“We can't deter people fleeing for their lives. They will come. The choice we have is how well we manage their arrival, and how humanely.”
Antonio Guterres, secretary general, UN
The Pilgrim Team Visit took place from 20-25 May in various locations in Italy—Palermo, Lampedusa, and Rome—and was co-led by World Council of Churches (WCC) central committee moderator, Dr Agnes Abuom and Churches’ Commission for Migrants in Europe general secretary, Dr Torsten Moritz. We explored the theme of migration in its varied forms and expressions (refugees, human trafficking, seasonal workers, unaccompanied minors) organized and accompanied by our local host, the Federation of Protestant Churches in Italy. The visit brought poignantly to the fore that migration is a critically important issue and one that must continue to be at the forefront of the churches’ mission and ecumenical initiatives.
The visit was itself a pilgrimage of migration–physical, emotional, spiritual, and involving all our senses. We traversed the cities of Palermo, Lampedusa, and Rome. We heard and engaged with stories from migrants and organisations committed to the work of integrating migrants into Italy with the guiding principle of self-autonomy and agency of the migrant as their prime objective. We were reminded again of the risks and costs borne by migrants fleeing their homes in search of a better and safer life and how this journey often renders them vulnerable to exploitation, and the violation of their human dignity and rights. As we sat down at each meal together and gave thanks, we were acutely aware of our own privilege and the responsibility of the Gospel imperative each of us carry in terms of what it means to act in solidarity with the stranger. Migrants depend on the hospitality and sanctuary of neighbours.
Two words stuck with me throughout the Pilgrim Team Visit: borders and migrants. In Lampedusa, I was struck by the symbol of the Porta d’Europa. Doors or gateways are known as symbols or metaphors of opportunity and promise. But in Lampedusa, the Porta d'Europa stands as a bleak reminder, in fact a memorial (designed by Mimmo Paladino) to the migrants who perished while attempting the treacherous sea journey from North Africa to Europe. I was moved and impressed by the work of churches through humanitarian corridors, an ecumenical initiative, established by the Italian church community in late 2015 which grants refugees safe passage and integration into the country. Often refugees are just nameless faces, mere strangers at the borders. The work of humanitarian corridors ensures the safe transfer, accompaniment, and support of refugees.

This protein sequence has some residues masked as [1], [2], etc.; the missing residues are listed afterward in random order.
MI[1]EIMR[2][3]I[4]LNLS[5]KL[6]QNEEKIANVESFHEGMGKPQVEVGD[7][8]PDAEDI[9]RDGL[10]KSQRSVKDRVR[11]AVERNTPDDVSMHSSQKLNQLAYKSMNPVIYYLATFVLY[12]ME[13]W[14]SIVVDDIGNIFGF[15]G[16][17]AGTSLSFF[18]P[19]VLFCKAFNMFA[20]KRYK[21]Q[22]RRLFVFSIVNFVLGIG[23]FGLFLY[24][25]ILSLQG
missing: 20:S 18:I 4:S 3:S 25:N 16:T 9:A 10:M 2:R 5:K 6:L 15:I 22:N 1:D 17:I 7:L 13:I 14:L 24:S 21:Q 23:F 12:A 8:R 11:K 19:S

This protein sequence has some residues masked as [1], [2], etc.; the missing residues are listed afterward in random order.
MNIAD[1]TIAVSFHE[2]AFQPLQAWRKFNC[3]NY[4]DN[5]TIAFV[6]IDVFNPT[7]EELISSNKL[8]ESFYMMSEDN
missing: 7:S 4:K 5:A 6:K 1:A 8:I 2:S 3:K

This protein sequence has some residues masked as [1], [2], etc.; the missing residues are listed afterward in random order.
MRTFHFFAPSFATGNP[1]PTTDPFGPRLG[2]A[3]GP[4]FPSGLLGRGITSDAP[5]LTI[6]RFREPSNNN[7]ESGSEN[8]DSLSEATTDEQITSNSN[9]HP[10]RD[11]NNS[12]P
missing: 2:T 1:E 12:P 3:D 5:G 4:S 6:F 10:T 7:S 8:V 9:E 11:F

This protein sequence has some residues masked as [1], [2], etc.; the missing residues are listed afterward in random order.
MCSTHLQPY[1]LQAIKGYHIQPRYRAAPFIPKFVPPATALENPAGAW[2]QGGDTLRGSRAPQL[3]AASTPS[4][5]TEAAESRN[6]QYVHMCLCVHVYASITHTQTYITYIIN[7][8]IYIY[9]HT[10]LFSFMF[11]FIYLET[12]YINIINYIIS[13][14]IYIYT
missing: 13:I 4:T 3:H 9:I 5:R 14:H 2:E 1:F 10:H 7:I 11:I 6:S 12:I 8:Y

The Porta d'Europa was a somber reminder to me of how borders can function as places of welcome or as deterrents. In the case of migration, borders have mainly served to keep certain people, the “other,” out by assigning them a definition and a category. Some migrants are more welcomed than others. As one of the speakers at the Centrale de la Noce stated in reference to migrant status in Italy, “Migrants are not illegal when entering the state. It is the state immigration laws that make them illegal.”
The term “migrant” continues to be contentious as it conjures up different meanings and images and is often politicized. People move for a variety of reasons, some by choice, others because it is the only choice they have and are compelled to make. According to the IOM there are currently 281 million international migrants. Refugees total 84 million, suggesting that about 90% of migrants cross borders voluntarily. But migration is epitomized by the faces of refugees, or asylum seekers, illegals or the undocumented, stigmatized as problematic and people we should fear. Perhaps a better descriptor is “people on the move.” This shift of term or words could better accommodate the different reasons and categories of people movements and elucidate both the opportunities and challenges of migration as well as the human dignity of all migrants. Each migrant has an identity – a name, a history and a connection to a web of relationships. UN secretary general Antonio Guterres is right to remind us in saying, “We can't deter people fleeing for their lives. They will come. The choice we have is how well we manage their arrival, and how humanely.” I hear echoing alongside Guterres’ words those of Jesus in Matthew 25:40 saying, “just as you did it to one of the least of these brothers and sisters of mine, you did it to me.”
Although our pilgrimage in Italy has ended, the journey of migration and movement continues for each of us as we return to our homes and places of work and play–inspired, moved, and empowered to act in solidarity, amplifying the voices of those whose stories we have heard and have yet to hear.